An established custodial environment is one of the primary factors used in child custody disputes. It is used to determine what type of custody the custodian should get over the child. This is important because it allows the courts to objectively figure out if one of the custodians is more of a parental figure to the child. The courts can also determine if one of the custodians is unfit to raise the child, and many other factors that will be discussed below.
The state of Michigan has determined that “The custodial environment of a child is established if over an appreciable time the child naturally looks to the custodian in that environment for guidance, discipline, the necessities of life, and parental comfort. The age of the child the physical environment, and the inclination of the custodian and the child as to permanency of the relationship shall also be considered” (MCL 722.27(1)(c)). It’s easy to see that there are many factors that the court must look into when deciding if there is an established custodial environment and from what it encompasses why it is so important for child custody. There are however some misconceptions about custody orders and how custodial environments are established.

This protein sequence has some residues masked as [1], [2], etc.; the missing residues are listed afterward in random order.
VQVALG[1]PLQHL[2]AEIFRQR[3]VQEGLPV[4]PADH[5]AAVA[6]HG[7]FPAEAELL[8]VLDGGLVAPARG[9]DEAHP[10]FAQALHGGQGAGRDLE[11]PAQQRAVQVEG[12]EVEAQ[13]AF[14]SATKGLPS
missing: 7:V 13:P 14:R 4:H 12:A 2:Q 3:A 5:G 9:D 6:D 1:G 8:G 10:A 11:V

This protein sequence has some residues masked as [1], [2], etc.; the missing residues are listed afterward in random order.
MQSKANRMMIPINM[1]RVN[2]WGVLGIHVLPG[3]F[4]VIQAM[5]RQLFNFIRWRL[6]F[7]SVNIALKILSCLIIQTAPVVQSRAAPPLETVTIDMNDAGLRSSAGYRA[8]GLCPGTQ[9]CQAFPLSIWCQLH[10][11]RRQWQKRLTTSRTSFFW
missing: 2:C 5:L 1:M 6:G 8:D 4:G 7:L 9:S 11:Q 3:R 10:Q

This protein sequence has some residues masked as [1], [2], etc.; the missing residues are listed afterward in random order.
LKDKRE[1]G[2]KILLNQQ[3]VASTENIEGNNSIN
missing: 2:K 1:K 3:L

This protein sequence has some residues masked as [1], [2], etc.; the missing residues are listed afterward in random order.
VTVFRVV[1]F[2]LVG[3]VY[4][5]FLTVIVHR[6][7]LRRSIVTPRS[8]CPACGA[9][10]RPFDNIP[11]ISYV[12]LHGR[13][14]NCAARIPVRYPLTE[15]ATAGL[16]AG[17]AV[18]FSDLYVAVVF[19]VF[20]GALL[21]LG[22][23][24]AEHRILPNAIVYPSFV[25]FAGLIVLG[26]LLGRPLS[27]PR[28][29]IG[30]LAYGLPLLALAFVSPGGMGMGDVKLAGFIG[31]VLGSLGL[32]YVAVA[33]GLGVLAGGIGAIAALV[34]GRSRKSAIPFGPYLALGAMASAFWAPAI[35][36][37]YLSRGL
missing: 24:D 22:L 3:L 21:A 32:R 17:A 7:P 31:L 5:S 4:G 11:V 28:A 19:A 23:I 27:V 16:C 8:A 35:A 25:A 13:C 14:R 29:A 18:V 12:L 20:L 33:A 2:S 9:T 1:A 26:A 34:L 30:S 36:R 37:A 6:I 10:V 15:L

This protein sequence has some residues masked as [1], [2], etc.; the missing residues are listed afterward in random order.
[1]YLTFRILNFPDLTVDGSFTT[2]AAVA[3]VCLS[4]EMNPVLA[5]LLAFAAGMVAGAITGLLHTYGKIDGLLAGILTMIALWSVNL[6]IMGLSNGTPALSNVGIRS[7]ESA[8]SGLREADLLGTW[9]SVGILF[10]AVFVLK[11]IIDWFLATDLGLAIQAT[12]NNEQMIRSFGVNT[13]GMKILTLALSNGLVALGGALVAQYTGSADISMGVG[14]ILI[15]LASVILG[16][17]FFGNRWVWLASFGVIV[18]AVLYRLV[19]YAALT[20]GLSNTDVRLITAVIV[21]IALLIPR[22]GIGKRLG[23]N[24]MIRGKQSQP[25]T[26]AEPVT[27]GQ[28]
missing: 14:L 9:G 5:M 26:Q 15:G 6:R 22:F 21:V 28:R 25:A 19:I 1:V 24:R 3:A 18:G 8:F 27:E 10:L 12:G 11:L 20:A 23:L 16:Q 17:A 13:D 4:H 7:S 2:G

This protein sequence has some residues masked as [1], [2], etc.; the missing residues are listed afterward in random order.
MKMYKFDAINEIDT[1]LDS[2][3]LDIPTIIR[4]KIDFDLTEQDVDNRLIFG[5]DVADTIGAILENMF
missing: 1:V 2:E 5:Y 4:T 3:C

One of the misconceptions is that a previous custody order automatically creates an established custodial environment. However, this is not the case and the custodial environment will be reviewed by the court regardless of any previous custody order. This is important for many people trying to change their custody due to their belief that either they have established a custodial environment or the previous one has changed in such a way that it may no longer be relevant.
Out of all the factors listed above, one of the most notable is that for there to be an established custodial environment, there needs to be stability in the relationship between the custodian and the child. If there is not a stable relationship, a previously established custodial environment can be revoked. The case of Hayes v Hayes, 09 Mich App 385, 532 NW2d 190 (1995), is a good example of a custodial environment being destroyed. This happened due to the many changes in physical custody and the uncertainty created by the custody trial. From this example it is easy to see how difficult child custody disputes can be and how damaging they can be to a family. If you are going through a child custody dispute or have questions pertaining to your current custody order, it is recommended that you contact an experienced family law attorney in your local county.